Severe thunderstorms, including several tornadoes, are expected this afternoon to early evening, primarily across Iowa and adjacent parts of southeastern Minnesota, Wisconsin, Illinois, and Missouri. Further south, more severe storms will be possible with hail, damaging winds, and a tornado or two. 

Locations:

  • Primary Risk Area: Much of Iowa and nearby parts of southeastern Minnesota, Wisconsin, Illinois, and Missouri.
  • Secondary Risk Area: SW Missouri, Eastern Oklahoma, Central Texas

Threats:

  • Tornadoes: Several tornadoes, some strong (EF2+ damage potential), are possible, especially in the primary risk area.
  • Large to Very Large Hail: Likely with initial supercells.
  • Severe Wind Gusts: Potential for destructive wind swaths of 80-100 mph, with localized extreme gusts exceeding 100 mph.

Timing:

  • Storm Initiation: Midday to early afternoon in the northern target. Late afternoon and early evening in the southern target.
  • Peak Intensity: Afternoon to early evening.

Meteorological Discussion:

500wh.conus 8.A large trough is moving over the middle of the country today, which will be the spark for storm formation throughout the middle of the country into the Midwest.

Synoptic Setup:

  • A slow-moving cyclone will meander over southern Saskatchewan, while a separate closed low digs southeastward from northern British Columbia to Washington.
  • A mean trough will extend from the northern Rockies across southern California and offshore northern Baja.
  • A shortwave trough over the High Plains will pivot northeastward to southern Minnesota, central Iowa, and northwestern Missouri by 00Z, reaching western and northern parts of the Upper Great Lakes by 12Z tomorrow.

Sfctd_b imp.conus 7.A large surface low over the midwest will help back winds and push a cold front south. 

Surface Analysis:

  • At 11Z, lows were near SUX and CNK, along a cold front arching to southwestern Kansas and the Raton Mesa.
  • These lows will consolidate into a coherent cyclone center and move to southern Minnesota by 00Z, with the cold front extending to southeastern Iowa, central Missouri, and central Oklahoma.
  • A dryline from west-central Kansas will shift eastward over southern/central Oklahoma and northwest/west-central Texas.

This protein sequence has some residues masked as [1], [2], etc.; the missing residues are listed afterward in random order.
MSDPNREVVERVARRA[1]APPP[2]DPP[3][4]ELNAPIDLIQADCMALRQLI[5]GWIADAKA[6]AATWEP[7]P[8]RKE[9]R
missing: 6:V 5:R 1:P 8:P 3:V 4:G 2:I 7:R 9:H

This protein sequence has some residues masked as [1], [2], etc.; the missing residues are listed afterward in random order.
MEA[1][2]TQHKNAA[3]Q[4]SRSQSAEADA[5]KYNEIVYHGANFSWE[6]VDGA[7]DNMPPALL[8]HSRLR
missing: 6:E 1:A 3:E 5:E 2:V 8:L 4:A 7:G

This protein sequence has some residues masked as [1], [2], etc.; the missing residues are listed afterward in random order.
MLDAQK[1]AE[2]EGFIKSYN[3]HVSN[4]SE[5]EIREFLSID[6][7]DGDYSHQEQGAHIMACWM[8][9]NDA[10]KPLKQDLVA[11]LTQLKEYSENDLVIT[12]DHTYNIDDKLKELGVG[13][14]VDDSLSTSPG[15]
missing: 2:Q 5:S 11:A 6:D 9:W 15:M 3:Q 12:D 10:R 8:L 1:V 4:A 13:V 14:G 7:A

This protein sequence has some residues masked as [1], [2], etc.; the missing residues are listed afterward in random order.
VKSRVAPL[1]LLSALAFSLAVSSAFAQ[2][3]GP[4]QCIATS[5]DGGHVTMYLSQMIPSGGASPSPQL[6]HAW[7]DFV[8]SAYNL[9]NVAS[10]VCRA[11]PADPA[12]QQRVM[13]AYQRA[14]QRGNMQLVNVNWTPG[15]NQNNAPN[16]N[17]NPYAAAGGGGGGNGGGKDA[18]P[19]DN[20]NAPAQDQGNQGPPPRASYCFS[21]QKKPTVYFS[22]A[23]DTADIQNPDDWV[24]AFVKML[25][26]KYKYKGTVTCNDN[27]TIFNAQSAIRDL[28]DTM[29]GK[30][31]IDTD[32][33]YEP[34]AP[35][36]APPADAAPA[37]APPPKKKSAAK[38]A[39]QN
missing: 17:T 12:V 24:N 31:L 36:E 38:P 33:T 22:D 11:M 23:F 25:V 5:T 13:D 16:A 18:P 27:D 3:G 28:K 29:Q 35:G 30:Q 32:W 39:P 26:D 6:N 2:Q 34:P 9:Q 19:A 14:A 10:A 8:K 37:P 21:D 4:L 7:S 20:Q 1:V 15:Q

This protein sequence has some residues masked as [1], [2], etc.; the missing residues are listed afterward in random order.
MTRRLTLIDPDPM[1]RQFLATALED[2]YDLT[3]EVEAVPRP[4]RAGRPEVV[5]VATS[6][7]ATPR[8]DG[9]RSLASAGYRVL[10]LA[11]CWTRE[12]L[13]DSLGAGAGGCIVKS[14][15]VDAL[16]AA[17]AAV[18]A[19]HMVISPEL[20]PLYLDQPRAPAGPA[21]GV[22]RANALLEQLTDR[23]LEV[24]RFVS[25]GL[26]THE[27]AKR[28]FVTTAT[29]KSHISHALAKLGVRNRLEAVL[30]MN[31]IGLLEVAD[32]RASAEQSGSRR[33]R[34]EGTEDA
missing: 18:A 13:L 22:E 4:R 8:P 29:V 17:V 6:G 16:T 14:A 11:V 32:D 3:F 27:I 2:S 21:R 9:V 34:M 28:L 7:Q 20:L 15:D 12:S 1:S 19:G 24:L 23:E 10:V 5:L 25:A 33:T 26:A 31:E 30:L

Storm Development Regions:

  • An ongoing band of thunderstorms will sweep across Iowa this morning, with severe gusts, large hail, and a few tornadoes possible.
  • The main event will occur midday through the evening, with scattered to numerous thunderstorms, including multiple fast-moving supercells, forming over eastern Nebraska and moving into Iowa and northern/central Missouri.

Storms will line out from Wisconsin to Oklahoma. More isolated storms will be eastern OK into Texas.

Storm Modes and Evolution:

  • Supercells capable of producing very large hail, tornadoes, and severe downbursts are expected.
  • Several rounds of convection may cross the region, transitioning to clusters and linear bowing segments with potential for intense rear-inflow jet development.
  • The low-level jet will strengthen during the evening, supporting a large MCS with embedded bowing structures.
  • The primary severe threat will be over Iowa, with potential spreading into southern Minnesota, western/northern Illinois, and Wisconsin.

Key Factors:

  • Large-Scale Ascent and Low-Level Lift: Both will increase across the outlook area throughout the afternoon and evening.
  • Boundary Layer Destabilization: Supported by surface heating and warm advection, with MLCAPE values of 2000-3000 J/kg expected over much of Iowa.
  • Hodographs: Large hodographs with effective SRH exceeding 300 J/kg near and north of the remnant outflow boundary, supporting tornadic supercells.
  • Capping Influence: A capping inversion will limit convection initially to the south, but strong heating and frontal/dryline lift will weaken MLCINH by mid/late afternoon.